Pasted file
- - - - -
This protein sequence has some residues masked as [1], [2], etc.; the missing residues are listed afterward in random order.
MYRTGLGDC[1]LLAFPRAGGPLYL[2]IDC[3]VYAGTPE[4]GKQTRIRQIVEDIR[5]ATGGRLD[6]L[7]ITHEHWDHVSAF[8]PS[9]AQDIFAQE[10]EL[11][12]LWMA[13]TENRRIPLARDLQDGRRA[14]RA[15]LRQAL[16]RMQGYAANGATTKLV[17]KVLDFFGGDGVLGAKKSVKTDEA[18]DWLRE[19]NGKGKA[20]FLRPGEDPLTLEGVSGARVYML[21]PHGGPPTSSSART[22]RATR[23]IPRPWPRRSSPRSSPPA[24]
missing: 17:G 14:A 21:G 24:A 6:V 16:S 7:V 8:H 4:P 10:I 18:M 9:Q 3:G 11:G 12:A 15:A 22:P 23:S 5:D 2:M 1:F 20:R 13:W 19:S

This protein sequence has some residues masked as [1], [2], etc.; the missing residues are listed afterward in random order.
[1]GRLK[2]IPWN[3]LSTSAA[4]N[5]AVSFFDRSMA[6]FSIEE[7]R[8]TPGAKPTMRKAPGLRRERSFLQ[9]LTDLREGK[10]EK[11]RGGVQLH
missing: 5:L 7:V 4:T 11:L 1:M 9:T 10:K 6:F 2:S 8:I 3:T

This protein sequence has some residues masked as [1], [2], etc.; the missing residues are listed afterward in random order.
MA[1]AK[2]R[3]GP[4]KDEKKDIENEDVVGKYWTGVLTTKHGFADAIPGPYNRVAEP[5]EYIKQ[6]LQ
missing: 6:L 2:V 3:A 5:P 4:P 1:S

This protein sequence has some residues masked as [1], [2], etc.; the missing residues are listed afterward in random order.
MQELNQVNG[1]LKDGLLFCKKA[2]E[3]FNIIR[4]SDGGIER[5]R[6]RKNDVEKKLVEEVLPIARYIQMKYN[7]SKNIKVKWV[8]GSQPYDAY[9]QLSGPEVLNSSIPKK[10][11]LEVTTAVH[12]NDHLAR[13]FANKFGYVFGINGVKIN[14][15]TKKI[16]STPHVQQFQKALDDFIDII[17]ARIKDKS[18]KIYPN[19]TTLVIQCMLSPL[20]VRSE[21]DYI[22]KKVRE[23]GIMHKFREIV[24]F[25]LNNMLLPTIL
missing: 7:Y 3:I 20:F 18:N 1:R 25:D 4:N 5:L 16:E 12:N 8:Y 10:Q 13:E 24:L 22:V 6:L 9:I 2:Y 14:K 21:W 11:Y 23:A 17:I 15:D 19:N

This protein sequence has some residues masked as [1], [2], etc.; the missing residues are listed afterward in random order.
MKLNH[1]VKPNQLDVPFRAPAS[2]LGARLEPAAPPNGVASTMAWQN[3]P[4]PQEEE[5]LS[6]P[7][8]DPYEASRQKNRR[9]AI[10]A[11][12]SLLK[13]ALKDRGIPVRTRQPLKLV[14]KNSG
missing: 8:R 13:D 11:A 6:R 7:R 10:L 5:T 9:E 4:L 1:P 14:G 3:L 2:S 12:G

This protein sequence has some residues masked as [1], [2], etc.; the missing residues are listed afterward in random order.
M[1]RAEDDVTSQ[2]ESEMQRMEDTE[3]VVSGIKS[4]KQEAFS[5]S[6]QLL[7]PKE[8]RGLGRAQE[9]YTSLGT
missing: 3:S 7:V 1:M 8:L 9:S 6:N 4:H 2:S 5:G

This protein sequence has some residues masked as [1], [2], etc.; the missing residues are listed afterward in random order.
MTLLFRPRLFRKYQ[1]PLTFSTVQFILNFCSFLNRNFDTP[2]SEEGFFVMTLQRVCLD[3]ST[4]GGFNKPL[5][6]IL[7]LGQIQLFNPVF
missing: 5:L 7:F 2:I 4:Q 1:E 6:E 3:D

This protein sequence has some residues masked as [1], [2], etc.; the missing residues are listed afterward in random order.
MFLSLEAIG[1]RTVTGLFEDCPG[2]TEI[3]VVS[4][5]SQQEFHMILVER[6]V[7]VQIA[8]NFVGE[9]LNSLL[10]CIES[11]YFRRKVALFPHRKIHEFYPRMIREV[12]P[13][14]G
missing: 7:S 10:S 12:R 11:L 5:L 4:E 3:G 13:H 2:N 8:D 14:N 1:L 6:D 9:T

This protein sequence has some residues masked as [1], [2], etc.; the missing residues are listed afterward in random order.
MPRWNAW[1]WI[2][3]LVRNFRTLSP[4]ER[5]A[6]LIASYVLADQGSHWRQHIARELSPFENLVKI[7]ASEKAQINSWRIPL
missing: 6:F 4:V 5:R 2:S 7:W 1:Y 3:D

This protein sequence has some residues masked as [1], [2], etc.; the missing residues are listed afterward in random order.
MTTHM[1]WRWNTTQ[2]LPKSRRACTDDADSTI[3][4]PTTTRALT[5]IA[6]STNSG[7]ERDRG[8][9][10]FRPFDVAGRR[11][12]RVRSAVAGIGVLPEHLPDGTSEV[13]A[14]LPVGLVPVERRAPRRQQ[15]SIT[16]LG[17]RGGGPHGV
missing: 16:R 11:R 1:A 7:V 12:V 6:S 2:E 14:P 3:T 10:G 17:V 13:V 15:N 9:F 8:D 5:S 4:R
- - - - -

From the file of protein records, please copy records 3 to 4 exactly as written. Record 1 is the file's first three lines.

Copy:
This protein sequence has some residues masked as [1], [2], etc.; the missing residues are listed afterward in random order.
MA[1]AK[2]R[3]GP[4]KDEKKDIENEDVVGKYWTGVLTTKHGFADAIPGPYNRVAEP[5]EYIKQ[6]LQ
missing: 6:L 2:V 3:A 5:P 4:P 1:S

This protein sequence has some residues masked as [1], [2], etc.; the missing residues are listed afterward in random order.
MQELNQVNG[1]LKDGLLFCKKA[2]E[3]FNIIR[4]SDGGIER[5]R[6]RKNDVEKKLVEEVLPIARYIQMKYN[7]SKNIKVKWV[8]GSQPYDAY[9]QLSGPEVLNSSIPKK[10][11]LEVTTAVH[12]NDHLAR[13]FANKFGYVFGINGVKIN[14][15]TKKI[16]STPHVQQFQKALDDFIDII[17]ARIKDKS[18]KIYPN[19]TTLVIQCMLSPL[20]VRSE[21]DYI[22]KKVRE[23]GIMHKFREIV[24]F[25]LNNMLLPTIL
missing: 7:Y 3:I 20:F 18:N 1:R 25:D 4:N 5:L 16:E 12:N 8:Y 10:Q 13:E 24:L 22:V 6:L 9:I 2:Y 14:K 21:W 11:Y 23:A 17:I 15:D 19:N